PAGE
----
9. #9
    Quote Originally Posted by Todd Mason-Darnell View Post
    I can't help with the 120 wide screen, but I am huuuuuuuge fan of Snapp screen. As a matter of fact one of my home improvement projects is on their youtube channel:

    https://www.youtube.com/watch?v=An021hbT428

    I cut the screen oversized...tacked it up a the top and in my case I was able to let the screen hang long...the weight of the screen helped hold it tight. To stretch the screen, I used some small scraps of spline to temporary tack the screen in place.
    Good review. Thanks for the endorsement. Good idea on using short pieces of spline to tack the screen in place. I saw in the other video that I posted that they used quick clamps to hold screen in place at the top. I am getting my courage up to place the order.
    Last edited by Thomas Wilson; 02-12-2021 at 2:02 PM.

  10. #10
    Join Date
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    I screened 8 ft wide x 4.5 ft tall openings on our old porch, and my folks had a builder do very similar on their current (and very high end) porch... went great in both cases.

    After I installed all the tracks, my wife and I carefully cut the pieces of screen out in the lawn where we could ensure we got it right. We oversized by a couple inches on all sides (later trimmed after install). On the first piece, I snapped a couple chalk lines on the screen itself to help us keep things straight... that definitely did help, but we didn't bother with all the remaining pieces. We just took it slow and careful and got a nice tight fit.

    I will say.. in my opinion, hang the screen on a hot day as it seems to expand with heat a little bit. At least the screen we used years ago did. That way, on cooler days it goes from tight fit to really tight fit.

    The screen is so invisible once installed, even if you have a minor "droopy" area it's very difficult to see... but I think you'll find that it's easy enough to work with that you can avoid those issues.

    edit: +1 on quick clamps and/or small spline pieces as extra hands. But still, helpful if son/daughter/wife/neighbor/talented dog can be your sidekick.
    Last edited by Bob Riefer; 02-13-2021 at 9:54 AM.
    - Bob R.
    Collegeville PA (30 minutes west of Philly)

  11. #11
    Thank you, Bob. I am convinced I can do it. I am going to order materials Monday. It is chilly today but it will be changing soon here in Tennessee. I have to get the scaffold jacks installed and the extrusion screwed down. I will look for a warm day in March to hang the screen. I will hire one of the builder’s helpers to assist. My wife has a strong aversion to heights and there is no longer a talented dog to help. Daughters are sadly far away.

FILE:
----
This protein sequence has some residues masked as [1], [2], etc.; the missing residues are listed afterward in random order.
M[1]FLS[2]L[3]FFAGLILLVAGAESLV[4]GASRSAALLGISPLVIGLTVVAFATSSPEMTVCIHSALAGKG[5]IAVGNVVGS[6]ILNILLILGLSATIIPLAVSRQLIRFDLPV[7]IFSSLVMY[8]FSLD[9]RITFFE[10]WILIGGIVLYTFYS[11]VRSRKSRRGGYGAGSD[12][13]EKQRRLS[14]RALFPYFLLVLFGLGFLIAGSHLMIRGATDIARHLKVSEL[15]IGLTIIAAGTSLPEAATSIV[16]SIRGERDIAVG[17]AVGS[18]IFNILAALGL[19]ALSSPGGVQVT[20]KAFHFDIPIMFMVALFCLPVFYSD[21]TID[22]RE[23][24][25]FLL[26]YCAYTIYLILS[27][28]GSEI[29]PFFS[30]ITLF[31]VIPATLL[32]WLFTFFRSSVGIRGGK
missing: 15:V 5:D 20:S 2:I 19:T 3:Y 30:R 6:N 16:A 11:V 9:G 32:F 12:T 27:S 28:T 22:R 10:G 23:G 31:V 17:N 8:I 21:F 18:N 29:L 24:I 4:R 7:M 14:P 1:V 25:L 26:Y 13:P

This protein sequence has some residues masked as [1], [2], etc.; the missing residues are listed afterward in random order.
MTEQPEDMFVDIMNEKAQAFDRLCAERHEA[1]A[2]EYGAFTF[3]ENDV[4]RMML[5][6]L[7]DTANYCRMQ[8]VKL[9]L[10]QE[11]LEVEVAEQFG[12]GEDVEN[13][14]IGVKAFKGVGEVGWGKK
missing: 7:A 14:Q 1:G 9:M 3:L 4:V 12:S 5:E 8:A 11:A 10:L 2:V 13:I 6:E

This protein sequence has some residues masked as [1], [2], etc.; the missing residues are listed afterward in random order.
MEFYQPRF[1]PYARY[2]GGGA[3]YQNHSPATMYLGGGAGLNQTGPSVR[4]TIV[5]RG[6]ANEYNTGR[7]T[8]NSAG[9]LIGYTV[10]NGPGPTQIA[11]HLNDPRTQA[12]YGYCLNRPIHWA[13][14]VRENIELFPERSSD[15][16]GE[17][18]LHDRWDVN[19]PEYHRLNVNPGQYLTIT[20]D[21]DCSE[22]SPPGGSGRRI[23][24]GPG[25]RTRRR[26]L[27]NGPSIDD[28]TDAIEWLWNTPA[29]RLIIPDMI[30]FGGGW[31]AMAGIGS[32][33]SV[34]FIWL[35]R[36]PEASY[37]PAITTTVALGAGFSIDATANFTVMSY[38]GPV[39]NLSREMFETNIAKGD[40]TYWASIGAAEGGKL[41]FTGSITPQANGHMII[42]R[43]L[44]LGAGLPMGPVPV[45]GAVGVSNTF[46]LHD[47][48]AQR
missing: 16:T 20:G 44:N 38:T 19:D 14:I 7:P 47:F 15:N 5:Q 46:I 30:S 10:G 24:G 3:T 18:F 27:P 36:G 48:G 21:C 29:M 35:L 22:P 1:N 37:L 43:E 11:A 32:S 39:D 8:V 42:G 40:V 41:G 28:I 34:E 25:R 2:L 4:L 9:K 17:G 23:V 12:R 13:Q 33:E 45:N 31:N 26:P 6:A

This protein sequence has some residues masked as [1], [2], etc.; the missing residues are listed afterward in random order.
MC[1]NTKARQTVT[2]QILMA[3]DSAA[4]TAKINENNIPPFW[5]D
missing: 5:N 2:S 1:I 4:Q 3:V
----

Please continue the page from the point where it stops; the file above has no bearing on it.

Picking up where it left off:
I like the chalk line idea. I had thought about stitching a thread across the mesh as a guide for straightness. That would take forever. Chalk would be faster.

    TW

  12. #12
    Join Date
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    You might make a practice screen 9 1/2' wide first. You can then cut it down to 9'.

  13. #13
    Quote Originally Posted by Tom Bender View Post
    You might make a practice screen 9 1/2' wide first. You can then cut it down to 9'.
    The channel that holds the screen has to be installed in a framed opening so I would have to make a frame, apply the channel, and screen it. The channel is the expensive part of the system. I will just learn on my first panel. The channel and spline system means I can just do a panel over if it is not tight. The channel can have new screen and spline installed many times. The screen and spline are inexpensive. I am expecting delivery of materials tomorrow. Job starts next week. It will be fun. I will post some pictures.

  14. #14
    Join Date
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    I tried one of those extrusion systems a few decades ago, but never got on with it. What I've done is figure on adding a 3/4" strip, screwed onto the outside of the framing members. I just use the screen, and a pneumatic stapler, stretching it as needed, after starting with one corner. The stainless staples go in that strip.

    I used the black aluminum screen, before they came out with the "pet-proof" stuff. I think it's been on our screened porch for at least 20 years, and is still okay.

    The strip allows you to take it off, and dispose of the screen remnants, and all the staples, when it comes time to change the screen. Then add another 3/4 strip, and go again.

    A wooden trim piece goes over the staples.

  15. #15
    The aluminum screen is purportedly a lot harder. I am using un-coated nylon. It is very light gauge and transparent which is why I chose it. If the channel does not work, I have made an expensive mistake. The suspense is building.